Student Senate coalitions present alleged campaign violations
- Apr. 15, 2013
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Armed with the 21-page 2013 Election Code handbook, the Student Senate Elections Commission is considering alleged campaign violations after Sunday night’s hearing. The unprecedented 25 percent voter turnout made for a competitive campaign season where each coalition watched the other for possible infringements of election protocols.
Ad Astra and KUnited coalitions collectively face 29 alleged violations. Last year, only 4 violations were reported.
“Both the coalitions were very competitive and very serious,” said Caleb McIntosh, the Elections Commissioner and a sophomore from Carney. “We expected this.”
The extensive reports on alleged violations included blurry camera phone photos, Facebook event screenshots, forwarded emails and official meeting minutes.
“Ultimately, two groups of students wanted to win over the student body and both groups felt that breaking the rules wasn’t the way to do it,” said Mark Savoy, the KUnited School of Law Senator Elect, from Overland Park.
Alleged violations reported against the KUnited coalition include using an academic group email list to campaign, public displaying of campaign posters in Lewis Residence Hall without permission from the complex director, distributing campaign materials at The Grove and The Legends Apartment Complexes without approval from the owners, holding a campaign event at Crawford Community House, a university-owned building, without approval from the University Events Commission, intimidating a student who had previously filed a complaint and nominating a graduate senator candidate who had been accepted into but not already a part of his graduate program.
Alleged violations reported against Ad Astra coalition include chalking on a stairway, failing to wear the Elections Commision-appointed, nonpartisan “Vote” button that denotes the wearer as a candidate while campaigning, distributing handbills that did not have the URL of the Elections Commission website, including adastraku.org on a white board reminding residents to vote and repeatedly obscuring opponent chalking.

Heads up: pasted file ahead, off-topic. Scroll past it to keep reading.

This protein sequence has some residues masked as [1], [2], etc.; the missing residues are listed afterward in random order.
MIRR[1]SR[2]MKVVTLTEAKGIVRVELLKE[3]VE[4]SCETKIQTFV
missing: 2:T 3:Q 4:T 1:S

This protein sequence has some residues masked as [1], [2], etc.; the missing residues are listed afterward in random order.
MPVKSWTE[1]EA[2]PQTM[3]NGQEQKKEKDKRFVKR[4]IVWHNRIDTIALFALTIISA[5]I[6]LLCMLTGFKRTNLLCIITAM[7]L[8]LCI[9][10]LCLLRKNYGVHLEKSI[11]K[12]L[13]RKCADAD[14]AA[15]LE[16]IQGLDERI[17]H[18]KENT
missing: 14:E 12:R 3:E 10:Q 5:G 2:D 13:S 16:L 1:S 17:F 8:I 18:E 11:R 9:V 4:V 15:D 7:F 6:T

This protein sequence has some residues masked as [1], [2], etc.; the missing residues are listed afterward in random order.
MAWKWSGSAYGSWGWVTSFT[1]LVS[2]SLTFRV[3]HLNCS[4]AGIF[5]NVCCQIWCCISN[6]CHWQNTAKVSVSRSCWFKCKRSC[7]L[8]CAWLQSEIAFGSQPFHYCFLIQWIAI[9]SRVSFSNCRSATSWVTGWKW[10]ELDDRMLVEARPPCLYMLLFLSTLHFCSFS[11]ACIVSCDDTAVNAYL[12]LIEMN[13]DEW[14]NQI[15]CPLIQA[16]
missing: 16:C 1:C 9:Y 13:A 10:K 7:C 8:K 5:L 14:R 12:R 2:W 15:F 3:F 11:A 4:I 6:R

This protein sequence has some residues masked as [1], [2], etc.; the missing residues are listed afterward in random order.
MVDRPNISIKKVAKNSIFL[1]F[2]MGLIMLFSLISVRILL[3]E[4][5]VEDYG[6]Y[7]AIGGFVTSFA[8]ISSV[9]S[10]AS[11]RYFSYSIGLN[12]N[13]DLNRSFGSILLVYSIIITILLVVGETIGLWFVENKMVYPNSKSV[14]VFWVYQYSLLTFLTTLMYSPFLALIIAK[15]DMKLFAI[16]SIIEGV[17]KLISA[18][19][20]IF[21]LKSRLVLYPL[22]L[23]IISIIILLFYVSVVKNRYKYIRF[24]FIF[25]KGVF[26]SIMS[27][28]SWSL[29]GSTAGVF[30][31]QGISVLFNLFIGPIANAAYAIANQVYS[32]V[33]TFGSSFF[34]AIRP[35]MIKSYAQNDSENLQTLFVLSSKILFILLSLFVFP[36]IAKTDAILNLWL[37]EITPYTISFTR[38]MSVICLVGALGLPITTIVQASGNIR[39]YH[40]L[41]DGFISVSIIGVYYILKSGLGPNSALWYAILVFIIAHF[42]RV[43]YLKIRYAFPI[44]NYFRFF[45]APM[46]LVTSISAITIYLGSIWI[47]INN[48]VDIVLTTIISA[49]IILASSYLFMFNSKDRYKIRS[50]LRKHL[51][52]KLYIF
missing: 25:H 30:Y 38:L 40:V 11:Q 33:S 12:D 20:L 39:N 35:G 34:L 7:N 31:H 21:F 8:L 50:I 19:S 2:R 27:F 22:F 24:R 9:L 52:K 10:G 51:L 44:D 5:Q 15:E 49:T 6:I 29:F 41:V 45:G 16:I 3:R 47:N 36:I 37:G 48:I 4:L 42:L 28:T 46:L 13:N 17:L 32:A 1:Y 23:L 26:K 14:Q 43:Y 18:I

The Elections Commission read each alleged violation’s incident report, clarified details and allowed representatives of each coalition to respond and plead to or frequently refute the complaint.
For example, Emma Halling, Ad Astra Vice Presidential Elect, spoke in front of one of her classrooms to announce that voting was open and all students should participate in the election. While this announcement was non-partisan, she was wearing an Ad Astra T-shirt. The KUnited incident report argues that the announcement qualifies as campaigning for her coalition, breaking Election Code 409.A.3, which bars campaigning inside university-owned buildings.
“If wearing a T-shirt is to be considered campaigning, then we have several thousand violations that happened last week that we need to pursue,” said Halling, a junior from Elkhart, Ind.
Many of the above listed alleged violations were thoroughly refuted; some were plead. Both coalitions and all individuals specifically involved attended yesterday’s two-hour hearing panel to be adjudicated or acquitted.
“It was a necessary evil to make sure that the integrity of the election was followed through,” said Marcus Tetwiler, the Ad Astra Student Body President Elect, a junior from Paola.
While the list of alleged violations is extensive, both coalitions expressed that policing each other is exclusive to the campaign season.
“The campaign is over,” Tetwiler said. “We’re going forward. We’re looking toward how we can actually get these jobs done.”
Violation reports, McIntosh said, help to fulfill and validate the democratic process.
“If everyone is going to be looking at what you’ve done, it’s going to make you be more consistent with how the elections code forces you to be,” McIntosh said. “The more violations creates an incentive for you to act according to what the code tells you.”
Violations in years past have been punished by fines against the coalition, such as a $25 fine for violating chalking codes. Both coalitions will be notified within 48 hours of the meeting on the verdicts of the cases and the sanction recommendations by the panel.
Emily is a sophomore studying English from Kansas City, Kan. Read more from Emily Donovan.